As the year comes to a close, we're bombarded with "best of 2022" lists, from the best films, books, music and more. And of course, we had to get in on the fun too!
Below are the 10 books Early Bird Books subscribers downloaded the most over the past year. From psychological thrillers to biographies, classic reads to new releases, our readers have varying—but always excellent!—taste. How many of our readers' favorites have you read?
The Perfect Marriage
One of TikTok's most popular recommendations of the year, The Perfect Marriage is a psychological thriller à la Gone Girl or The Undoing.
Sarah Morgan is a successful defense attorney, though her career has come at the cost of her marriage. Her husband has been cheating on her, and now, his lover has turned up dead—and all signs point to him having done it. Sarah now has to take on her most difficult case: defending her husband.
The Old Man
Now adapted into a TV series on FX (perhaps that's why it was such a popular book this year), this thriller follows Dan Chase, a sixty-year-old man on the run. He's spent the last 35 years trying to outrun his past—but it seems like it's finally catching up to him.
“Perry drives deep into Jack Reacher territory in this stand-alone [novel] . . . Swift, unsentimental, and deeply satisfying.” —Kirkus Reviews
Parable of the Sower
Octavia Butler's eerily prescient dystopian novel has had a bump in popularity over the past few years. It was published in 1993 but takes place in 2024, in a world where climate change and capitalism have wreaked havoc on Earth. Like Butler's other works, Parable calls attention to injustice, and challenges its readers to think differently about the world around them. This novel does that so effectively that in 2021, New York Times readers chose it as the best science fiction novel of the last 125 yeats.
Fans of the TV show Bosch flocked to this fictional biography of its eponymous character. In this super short work—just 18 pages—author Michael Connelly fleshes out the backstory of the troubled police detective, from his stint in Vietnam to why he was named after a 15th century Flemish painter.
The Rise and Fall of the Third Reich
If history is doomed to repeat itself, it seems our readers want to know what to expect. More than 60 years after it was first published, this National Book Award-winning account of the rise and fall of the Nazi Party is still recognized as one of the most authoritative accounts of the tumultuous time.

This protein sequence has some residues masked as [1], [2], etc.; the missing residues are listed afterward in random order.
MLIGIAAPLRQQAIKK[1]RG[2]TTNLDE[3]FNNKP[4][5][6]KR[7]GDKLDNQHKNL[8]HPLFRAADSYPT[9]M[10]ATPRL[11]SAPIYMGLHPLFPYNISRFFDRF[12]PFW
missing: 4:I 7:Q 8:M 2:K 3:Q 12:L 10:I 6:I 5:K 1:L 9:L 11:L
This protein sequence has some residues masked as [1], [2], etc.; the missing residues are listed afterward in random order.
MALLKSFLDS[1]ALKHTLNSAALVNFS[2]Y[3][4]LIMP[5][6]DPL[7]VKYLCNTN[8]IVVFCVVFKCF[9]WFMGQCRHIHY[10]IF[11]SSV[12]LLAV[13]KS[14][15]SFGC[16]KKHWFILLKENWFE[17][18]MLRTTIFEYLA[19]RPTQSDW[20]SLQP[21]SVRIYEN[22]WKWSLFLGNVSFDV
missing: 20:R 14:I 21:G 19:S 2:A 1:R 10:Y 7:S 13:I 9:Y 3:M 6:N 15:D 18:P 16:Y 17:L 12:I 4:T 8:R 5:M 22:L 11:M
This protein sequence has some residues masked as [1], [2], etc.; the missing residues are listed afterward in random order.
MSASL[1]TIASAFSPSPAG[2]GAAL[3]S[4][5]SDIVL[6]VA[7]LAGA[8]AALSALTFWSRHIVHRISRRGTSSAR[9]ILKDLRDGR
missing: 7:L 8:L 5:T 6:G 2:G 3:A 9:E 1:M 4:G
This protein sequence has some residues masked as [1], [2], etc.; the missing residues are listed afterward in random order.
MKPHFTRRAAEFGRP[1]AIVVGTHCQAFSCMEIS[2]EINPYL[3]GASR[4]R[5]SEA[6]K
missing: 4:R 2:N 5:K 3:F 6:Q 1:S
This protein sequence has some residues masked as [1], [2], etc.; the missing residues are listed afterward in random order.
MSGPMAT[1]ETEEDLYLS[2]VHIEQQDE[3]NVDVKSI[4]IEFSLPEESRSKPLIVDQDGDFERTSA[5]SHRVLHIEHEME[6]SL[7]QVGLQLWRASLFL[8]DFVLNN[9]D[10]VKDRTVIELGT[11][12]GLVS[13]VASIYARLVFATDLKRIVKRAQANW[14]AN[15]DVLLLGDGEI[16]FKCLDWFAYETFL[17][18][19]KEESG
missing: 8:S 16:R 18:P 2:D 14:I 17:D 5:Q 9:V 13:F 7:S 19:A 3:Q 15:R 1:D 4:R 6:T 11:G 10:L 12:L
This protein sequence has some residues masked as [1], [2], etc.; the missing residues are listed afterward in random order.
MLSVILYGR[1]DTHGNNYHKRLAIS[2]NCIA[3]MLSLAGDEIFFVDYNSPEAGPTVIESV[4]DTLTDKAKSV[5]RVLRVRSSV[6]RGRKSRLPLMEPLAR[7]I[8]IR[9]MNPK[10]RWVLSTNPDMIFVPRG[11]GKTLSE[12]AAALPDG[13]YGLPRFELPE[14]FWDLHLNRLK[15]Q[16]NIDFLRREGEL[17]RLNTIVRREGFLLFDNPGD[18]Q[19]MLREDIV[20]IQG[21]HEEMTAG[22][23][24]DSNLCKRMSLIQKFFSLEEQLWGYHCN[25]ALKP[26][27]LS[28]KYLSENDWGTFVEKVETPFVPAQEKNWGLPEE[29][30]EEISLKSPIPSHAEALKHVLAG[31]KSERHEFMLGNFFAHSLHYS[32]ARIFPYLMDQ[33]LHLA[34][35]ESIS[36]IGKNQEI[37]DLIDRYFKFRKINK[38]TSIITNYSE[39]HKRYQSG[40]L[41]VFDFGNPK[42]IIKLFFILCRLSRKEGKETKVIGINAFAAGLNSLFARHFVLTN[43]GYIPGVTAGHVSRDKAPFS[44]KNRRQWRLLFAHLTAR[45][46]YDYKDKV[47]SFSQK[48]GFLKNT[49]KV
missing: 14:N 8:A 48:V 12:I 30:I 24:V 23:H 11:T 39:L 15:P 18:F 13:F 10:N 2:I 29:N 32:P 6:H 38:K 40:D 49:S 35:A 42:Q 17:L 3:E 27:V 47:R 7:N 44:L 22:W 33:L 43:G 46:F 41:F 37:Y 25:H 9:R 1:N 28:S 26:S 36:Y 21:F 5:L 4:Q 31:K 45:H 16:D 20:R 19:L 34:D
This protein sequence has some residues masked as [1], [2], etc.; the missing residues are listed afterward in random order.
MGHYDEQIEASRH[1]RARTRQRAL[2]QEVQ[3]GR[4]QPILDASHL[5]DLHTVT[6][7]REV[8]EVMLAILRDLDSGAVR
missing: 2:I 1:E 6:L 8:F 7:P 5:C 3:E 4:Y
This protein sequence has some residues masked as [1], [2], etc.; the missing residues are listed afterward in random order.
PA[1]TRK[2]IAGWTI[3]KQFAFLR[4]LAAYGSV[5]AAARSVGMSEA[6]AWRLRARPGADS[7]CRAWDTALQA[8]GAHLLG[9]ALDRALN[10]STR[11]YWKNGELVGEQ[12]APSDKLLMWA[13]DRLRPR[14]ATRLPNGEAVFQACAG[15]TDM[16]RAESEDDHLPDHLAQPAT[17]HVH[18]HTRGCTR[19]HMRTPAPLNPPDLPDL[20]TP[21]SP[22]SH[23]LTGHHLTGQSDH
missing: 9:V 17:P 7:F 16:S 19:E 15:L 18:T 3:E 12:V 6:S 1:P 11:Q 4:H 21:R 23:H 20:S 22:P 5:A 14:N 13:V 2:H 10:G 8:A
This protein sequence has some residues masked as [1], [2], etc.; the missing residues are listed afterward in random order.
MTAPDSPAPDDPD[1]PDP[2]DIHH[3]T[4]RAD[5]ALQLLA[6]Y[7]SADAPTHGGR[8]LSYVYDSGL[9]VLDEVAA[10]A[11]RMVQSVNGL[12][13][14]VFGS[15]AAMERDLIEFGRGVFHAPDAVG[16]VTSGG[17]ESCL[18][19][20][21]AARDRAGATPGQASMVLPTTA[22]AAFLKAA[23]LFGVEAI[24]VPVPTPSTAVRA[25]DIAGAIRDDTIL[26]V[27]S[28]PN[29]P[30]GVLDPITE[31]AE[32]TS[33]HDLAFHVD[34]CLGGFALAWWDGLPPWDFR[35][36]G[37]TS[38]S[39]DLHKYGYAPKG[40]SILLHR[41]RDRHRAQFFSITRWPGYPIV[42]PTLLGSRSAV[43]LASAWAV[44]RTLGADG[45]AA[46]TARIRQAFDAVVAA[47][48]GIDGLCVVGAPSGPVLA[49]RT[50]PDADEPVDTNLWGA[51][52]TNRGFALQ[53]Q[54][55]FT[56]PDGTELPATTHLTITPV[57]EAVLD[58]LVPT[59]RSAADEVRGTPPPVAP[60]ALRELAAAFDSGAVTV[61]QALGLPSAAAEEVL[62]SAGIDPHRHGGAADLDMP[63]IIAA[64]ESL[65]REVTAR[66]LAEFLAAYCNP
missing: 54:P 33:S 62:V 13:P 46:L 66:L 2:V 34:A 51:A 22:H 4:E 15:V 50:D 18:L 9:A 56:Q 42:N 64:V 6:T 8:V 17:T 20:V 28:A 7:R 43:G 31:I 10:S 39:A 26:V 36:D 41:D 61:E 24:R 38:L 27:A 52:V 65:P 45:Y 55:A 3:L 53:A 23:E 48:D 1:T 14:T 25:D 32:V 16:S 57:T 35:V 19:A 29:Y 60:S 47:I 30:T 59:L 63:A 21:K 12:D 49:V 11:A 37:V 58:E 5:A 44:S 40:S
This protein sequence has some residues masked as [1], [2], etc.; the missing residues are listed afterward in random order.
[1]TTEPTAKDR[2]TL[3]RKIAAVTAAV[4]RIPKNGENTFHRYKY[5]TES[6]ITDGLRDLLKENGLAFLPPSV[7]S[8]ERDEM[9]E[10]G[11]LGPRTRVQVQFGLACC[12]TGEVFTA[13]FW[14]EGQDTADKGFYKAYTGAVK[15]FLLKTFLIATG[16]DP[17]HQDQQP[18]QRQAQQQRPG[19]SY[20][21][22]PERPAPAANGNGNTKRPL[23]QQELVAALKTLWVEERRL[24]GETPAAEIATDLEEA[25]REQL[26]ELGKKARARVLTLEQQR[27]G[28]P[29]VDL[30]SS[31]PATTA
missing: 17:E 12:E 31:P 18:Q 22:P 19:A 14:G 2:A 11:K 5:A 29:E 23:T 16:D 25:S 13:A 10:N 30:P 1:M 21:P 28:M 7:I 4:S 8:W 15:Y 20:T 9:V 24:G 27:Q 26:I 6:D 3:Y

Presumably we can thank Netflix for Jane Austen's inclusion in this year's top 10 list. Though the streaming giant's adaptation failed to impress critics, at least it gave renewed attention to Austen's classic romance—not that Anne Elliot was in any danger of being forgotten before Dakota Johnson took on the role.
Rendezvous with Rama
An alien spacecraft is on target to crash into the sun in this Hugo and Nebula-award winning novel by science fiction master Arthur C. Clarke. A group of astronauts are sent to explore the craft, but what they find only raises more questions.
My Brilliant Friend
One of the most popular works of literary fiction in the past few years, Elena Ferrante's gorgeous novel follows two female friends growing up on the outskirts of Naples. What sounds like a simple story is anything but—as any reader of Ferrante knows, she mines the inner workings of female relationships and issues like no other author before her.
This intellectual thriller revolves around a literary prank created by three Milanese book editors. They take the prank one step too far with the creation of a map leading to Foucault's Pendulum in Paris, where they claim all the powers of the earth can be controlled. But when occult groups get wind of the plan, their joke becomes all too real.
"An intellectual adventure story…sensational, thrilling, and packed with arcana."—The Washington Post Book World
One of the most definitive biographies of the sixteenth president of the United States, Sandburg offers “a Lincoln whom no other man . . . could have given us” (New York Herald Tribune Book Review).
Sandburg spent a lifetime researching Abraham Lincoln and originally wrote a six-volume study, but later pared down his work to this single volume (but still 600-plus page) edition.